So Jack bought a 50 foot steel boat, the Stella Marie, which he operated farther from his port of Lochinver until the pressure of total fishing effort reduced the catches and the returns from his own operations. He found that he could not trust his young crewmen to take watches at night or in bad weather, and so had to remain on his feet most of the time during the 2, 3, and 4 day trips. The resource depletion also required him to work longer hours for smaller catches. What had happened was that the whole Scottish fleet was experiencing “technology creep” – a gradual increase in power and effectiveness of each unit so that the average boat was taking much more fish than its predecessor of 10, 20, or 30 years before. The story illustrates well the pressures under which each fishing boat skipper must operate, and why there has been a relentless increase in the size and power of fishing craft all over the globe.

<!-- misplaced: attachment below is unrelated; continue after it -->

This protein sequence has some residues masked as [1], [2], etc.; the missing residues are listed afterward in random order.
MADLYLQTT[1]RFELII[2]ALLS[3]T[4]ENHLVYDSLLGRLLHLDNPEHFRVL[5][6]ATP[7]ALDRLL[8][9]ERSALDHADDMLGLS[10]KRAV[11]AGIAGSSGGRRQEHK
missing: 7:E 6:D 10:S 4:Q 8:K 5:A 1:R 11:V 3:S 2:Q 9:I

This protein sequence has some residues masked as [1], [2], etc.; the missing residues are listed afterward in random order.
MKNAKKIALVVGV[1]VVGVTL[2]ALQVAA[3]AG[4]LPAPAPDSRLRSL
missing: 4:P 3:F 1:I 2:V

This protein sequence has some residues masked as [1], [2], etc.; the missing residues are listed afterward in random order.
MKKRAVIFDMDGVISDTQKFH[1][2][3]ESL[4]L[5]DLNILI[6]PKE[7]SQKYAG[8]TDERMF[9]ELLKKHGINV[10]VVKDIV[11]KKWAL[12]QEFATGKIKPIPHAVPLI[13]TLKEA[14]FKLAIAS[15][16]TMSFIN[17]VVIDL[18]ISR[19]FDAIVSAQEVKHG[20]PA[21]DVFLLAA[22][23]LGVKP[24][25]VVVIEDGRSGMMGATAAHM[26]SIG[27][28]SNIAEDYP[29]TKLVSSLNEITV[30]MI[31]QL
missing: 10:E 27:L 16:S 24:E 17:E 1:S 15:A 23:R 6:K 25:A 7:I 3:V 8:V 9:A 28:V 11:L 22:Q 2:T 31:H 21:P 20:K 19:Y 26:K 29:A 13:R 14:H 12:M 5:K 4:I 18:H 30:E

The seine net boats of my home town became so effective they depleted the stocks of haddock and whiting in the Moray Firth, and then left it for the west coast where fish were more plentiful. Some of the boats returned to the Firth in January or February when cod congregated to spawn. They would hit the cod schools hard using advanced techniques and nets adapted to come over hard or stony bottom. This obviously had a cumulative effect on the fish, over a period of years. A similar trend was evident in the Minches where white fish and herring became scarce, and the fleet had to go north and west of the Hebrides to more distant grounds. Some fishers with larger vessels moved to the North Sea which they fished from Peterhead port. Most of my fisher friends viewed the increased power and technology as simply steps to greater efficiency of operations. It took time for the truth to become clear, that you cannot continue to increase fishing pressure on a finite natural environment like the sea. Nature will provide for our need but not for our greed. Had the fleet agreed to limitations on power and technology 50 years ago, we could have maintained employment, kept small ports operative, and ensured a sustainable fishery.